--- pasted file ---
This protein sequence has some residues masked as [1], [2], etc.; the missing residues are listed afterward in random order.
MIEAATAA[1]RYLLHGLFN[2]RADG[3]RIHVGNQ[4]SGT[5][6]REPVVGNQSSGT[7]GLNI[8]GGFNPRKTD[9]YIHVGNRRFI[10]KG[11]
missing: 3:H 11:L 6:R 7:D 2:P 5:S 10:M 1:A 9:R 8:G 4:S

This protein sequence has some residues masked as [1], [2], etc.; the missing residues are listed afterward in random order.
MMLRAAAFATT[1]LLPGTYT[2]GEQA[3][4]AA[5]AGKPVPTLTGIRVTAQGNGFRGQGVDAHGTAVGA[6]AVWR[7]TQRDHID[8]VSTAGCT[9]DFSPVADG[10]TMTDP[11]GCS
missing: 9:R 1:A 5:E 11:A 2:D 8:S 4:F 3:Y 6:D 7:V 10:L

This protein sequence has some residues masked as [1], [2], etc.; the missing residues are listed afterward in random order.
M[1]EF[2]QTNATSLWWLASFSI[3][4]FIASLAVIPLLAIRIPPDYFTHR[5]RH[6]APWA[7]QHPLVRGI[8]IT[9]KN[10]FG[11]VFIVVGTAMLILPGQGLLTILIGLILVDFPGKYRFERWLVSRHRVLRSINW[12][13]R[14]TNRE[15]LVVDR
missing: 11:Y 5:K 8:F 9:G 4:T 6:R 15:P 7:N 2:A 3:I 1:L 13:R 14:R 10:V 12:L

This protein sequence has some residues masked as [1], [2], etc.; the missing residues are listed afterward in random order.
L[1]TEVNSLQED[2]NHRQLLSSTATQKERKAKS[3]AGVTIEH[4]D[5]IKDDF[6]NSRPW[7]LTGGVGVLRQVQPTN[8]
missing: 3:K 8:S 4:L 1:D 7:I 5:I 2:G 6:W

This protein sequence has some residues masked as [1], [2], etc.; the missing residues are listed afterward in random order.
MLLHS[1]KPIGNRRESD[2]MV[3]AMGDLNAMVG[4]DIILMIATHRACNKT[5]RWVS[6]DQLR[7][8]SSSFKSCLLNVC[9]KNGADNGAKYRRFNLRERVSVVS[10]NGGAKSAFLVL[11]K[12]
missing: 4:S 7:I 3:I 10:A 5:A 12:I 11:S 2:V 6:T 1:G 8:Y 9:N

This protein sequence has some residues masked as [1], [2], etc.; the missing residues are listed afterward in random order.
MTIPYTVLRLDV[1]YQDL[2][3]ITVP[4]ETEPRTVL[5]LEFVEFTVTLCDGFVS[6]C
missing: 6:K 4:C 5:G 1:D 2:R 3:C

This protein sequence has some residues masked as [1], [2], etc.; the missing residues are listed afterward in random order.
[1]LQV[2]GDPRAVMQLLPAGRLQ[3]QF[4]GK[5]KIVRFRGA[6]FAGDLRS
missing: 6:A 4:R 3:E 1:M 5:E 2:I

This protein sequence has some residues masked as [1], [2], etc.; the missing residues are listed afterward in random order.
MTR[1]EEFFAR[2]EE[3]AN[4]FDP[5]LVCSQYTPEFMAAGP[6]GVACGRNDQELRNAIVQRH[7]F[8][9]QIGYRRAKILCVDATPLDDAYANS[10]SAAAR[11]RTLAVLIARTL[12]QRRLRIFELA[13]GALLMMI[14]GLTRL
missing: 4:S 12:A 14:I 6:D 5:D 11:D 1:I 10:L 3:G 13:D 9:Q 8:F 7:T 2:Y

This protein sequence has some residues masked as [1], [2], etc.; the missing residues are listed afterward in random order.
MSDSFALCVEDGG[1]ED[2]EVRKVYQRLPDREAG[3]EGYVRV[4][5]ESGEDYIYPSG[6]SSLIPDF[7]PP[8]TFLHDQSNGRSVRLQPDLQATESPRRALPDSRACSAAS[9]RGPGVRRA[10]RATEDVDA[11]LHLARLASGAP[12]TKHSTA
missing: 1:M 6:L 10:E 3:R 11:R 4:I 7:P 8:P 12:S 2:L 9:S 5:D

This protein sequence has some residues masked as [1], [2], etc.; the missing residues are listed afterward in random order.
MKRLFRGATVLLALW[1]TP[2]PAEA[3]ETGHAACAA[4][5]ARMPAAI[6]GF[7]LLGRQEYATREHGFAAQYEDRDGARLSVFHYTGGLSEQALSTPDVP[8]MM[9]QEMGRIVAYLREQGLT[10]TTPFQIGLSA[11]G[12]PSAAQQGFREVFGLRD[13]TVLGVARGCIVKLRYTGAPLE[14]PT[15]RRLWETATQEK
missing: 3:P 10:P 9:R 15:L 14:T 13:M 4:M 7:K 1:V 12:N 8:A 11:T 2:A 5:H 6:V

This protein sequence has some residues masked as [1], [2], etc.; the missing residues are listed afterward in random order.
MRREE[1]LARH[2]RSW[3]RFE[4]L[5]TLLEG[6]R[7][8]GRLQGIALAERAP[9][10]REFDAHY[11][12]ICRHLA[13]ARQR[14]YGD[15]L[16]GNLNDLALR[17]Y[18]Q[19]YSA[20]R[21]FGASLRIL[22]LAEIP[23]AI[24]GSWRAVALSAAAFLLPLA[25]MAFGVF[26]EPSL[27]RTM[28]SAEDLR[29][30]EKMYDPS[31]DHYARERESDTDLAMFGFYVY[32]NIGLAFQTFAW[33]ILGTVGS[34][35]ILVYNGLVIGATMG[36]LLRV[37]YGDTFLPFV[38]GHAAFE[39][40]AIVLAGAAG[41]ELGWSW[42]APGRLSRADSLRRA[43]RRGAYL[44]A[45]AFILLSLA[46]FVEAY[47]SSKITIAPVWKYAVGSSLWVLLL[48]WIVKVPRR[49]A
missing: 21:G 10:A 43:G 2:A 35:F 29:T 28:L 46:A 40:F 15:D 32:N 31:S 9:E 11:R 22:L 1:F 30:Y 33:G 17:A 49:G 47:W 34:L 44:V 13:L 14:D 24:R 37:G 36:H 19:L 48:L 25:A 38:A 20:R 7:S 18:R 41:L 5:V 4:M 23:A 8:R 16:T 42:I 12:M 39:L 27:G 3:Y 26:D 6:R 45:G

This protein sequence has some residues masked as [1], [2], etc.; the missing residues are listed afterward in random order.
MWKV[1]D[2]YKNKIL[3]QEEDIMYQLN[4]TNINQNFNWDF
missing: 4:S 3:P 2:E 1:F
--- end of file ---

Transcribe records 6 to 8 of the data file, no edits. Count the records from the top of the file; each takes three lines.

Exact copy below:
This protein sequence has some residues masked as [1], [2], etc.; the missing residues are listed afterward in random order.
MTIPYTVLRLDV[1]YQDL[2][3]ITVP[4]ETEPRTVL[5]LEFVEFTVTLCDGFVS[6]C
missing: 6:K 4:C 5:G 1:D 2:R 3:C

This protein sequence has some residues masked as [1], [2], etc.; the missing residues are listed afterward in random order.
[1]LQV[2]GDPRAVMQLLPAGRLQ[3]QF[4]GK[5]KIVRFRGA[6]FAGDLRS
missing: 6:A 4:R 3:E 1:M 5:E 2:I

This protein sequence has some residues masked as [1], [2], etc.; the missing residues are listed afterward in random order.
MTR[1]EEFFAR[2]EE[3]AN[4]FDP[5]LVCSQYTPEFMAAGP[6]GVACGRNDQELRNAIVQRH[7]F[8][9]QIGYRRAKILCVDATPLDDAYANS[10]SAAAR[11]RTLAVLIARTL[12]QRRLRIFELA[13]GALLMMI[14]GLTRL
missing: 4:S 12:A 14:I 6:D 5:D 11:D 1:I 10:L 3:G 13:D 9:Q 8:F 7:T 2:Y